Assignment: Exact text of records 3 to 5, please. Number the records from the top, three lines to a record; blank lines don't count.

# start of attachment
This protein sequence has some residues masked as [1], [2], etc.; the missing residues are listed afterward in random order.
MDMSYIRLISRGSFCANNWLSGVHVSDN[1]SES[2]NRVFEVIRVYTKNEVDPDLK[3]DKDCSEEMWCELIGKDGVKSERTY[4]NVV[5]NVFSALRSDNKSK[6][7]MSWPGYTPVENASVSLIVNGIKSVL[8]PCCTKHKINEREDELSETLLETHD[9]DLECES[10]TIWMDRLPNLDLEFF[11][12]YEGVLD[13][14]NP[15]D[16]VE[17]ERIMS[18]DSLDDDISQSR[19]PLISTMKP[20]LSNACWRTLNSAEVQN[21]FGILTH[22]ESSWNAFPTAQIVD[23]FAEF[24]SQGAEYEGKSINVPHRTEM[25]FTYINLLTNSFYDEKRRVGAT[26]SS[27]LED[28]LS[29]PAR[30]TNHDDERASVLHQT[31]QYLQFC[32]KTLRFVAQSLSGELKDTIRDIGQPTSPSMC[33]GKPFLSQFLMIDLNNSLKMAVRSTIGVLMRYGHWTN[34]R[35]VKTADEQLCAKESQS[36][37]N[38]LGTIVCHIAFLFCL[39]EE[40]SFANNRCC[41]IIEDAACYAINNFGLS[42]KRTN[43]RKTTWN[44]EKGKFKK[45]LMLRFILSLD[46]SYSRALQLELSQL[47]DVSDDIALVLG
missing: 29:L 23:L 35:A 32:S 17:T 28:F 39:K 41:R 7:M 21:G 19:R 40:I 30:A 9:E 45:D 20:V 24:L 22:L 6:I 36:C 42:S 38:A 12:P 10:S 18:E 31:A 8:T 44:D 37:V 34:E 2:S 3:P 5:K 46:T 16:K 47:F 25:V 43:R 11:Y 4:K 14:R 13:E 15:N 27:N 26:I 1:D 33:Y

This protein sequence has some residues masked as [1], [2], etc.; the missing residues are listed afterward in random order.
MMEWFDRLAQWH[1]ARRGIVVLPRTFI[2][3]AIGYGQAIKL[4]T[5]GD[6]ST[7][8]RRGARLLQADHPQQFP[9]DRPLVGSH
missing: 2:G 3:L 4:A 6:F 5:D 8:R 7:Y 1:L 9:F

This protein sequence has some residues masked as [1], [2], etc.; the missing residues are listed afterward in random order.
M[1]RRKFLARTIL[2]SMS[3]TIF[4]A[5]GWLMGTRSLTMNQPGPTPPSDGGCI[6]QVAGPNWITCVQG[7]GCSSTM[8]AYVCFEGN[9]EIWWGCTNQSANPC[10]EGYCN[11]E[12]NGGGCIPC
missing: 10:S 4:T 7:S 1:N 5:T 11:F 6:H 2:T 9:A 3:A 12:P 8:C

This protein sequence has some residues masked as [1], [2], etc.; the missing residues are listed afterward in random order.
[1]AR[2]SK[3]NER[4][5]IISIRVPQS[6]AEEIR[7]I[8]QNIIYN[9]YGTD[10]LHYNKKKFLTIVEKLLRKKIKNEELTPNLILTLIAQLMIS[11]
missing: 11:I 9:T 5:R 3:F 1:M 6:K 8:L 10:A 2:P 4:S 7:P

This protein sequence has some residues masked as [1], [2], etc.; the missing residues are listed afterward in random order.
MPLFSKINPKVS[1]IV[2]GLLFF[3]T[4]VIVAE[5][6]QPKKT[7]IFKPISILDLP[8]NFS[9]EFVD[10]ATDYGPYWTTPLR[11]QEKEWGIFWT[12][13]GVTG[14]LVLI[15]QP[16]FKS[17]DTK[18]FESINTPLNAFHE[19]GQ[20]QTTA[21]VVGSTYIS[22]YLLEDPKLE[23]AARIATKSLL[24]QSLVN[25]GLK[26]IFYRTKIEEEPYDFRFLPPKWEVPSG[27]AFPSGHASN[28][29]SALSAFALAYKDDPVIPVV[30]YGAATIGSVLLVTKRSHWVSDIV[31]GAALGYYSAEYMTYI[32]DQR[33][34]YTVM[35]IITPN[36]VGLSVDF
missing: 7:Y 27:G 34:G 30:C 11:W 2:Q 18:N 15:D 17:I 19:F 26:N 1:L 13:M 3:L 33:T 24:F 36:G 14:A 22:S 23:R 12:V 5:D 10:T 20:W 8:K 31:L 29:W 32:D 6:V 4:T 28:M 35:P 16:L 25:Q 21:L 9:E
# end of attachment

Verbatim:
This protein sequence has some residues masked as [1], [2], etc.; the missing residues are listed afterward in random order.
M[1]RRKFLARTIL[2]SMS[3]TIF[4]A[5]GWLMGTRSLTMNQPGPTPPSDGGCI[6]QVAGPNWITCVQG[7]GCSSTM[8]AYVCFEGN[9]EIWWGCTNQSANPC[10]EGYCN[11]E[12]NGGGCIPC
missing: 10:S 4:T 7:S 1:N 5:T 11:F 6:H 2:T 9:A 3:A 12:P 8:C

This protein sequence has some residues masked as [1], [2], etc.; the missing residues are listed afterward in random order.
[1]AR[2]SK[3]NER[4][5]IISIRVPQS[6]AEEIR[7]I[8]QNIIYN[9]YGTD[10]LHYNKKKFLTIVEKLLRKKIKNEELTPNLILTLIAQLMIS[11]
missing: 11:I 9:T 5:R 3:F 1:M 6:K 8:L 10:A 2:P 4:S 7:P

This protein sequence has some residues masked as [1], [2], etc.; the missing residues are listed afterward in random order.
MPLFSKINPKVS[1]IV[2]GLLFF[3]T[4]VIVAE[5][6]QPKKT[7]IFKPISILDLP[8]NFS[9]EFVD[10]ATDYGPYWTTPLR[11]QEKEWGIFWT[12][13]GVTG[14]LVLI[15]QP[16]FKS[17]DTK[18]FESINTPLNAFHE[19]GQ[20]QTTA[21]VVGSTYIS[22]YLLEDPKLE[23]AARIATKSLL[24]QSLVN[25]GLK[26]IFYRTKIEEEPYDFRFLPPKWEVPSG[27]AFPSGHASN[28][29]SALSAFALAYKDDPVIPVV[30]YGAATIGSVLLVTKRSHWVSDIV[31]GAALGYYSAEYMTYI[32]DQR[33][34]YTVM[35]IITPN[36]VGLSVDF
missing: 7:Y 27:G 34:G 30:C 11:W 2:Q 18:N 15:D 17:I 19:F 26:N 1:L 13:M 3:L 33:T 24:F 36:G 14:A 22:S 23:R 12:V 5:D 10:T 20:W 8:K 31:L 29:W 32:D 6:V 4:T 28:M 35:P 16:L 25:Q 21:L 9:E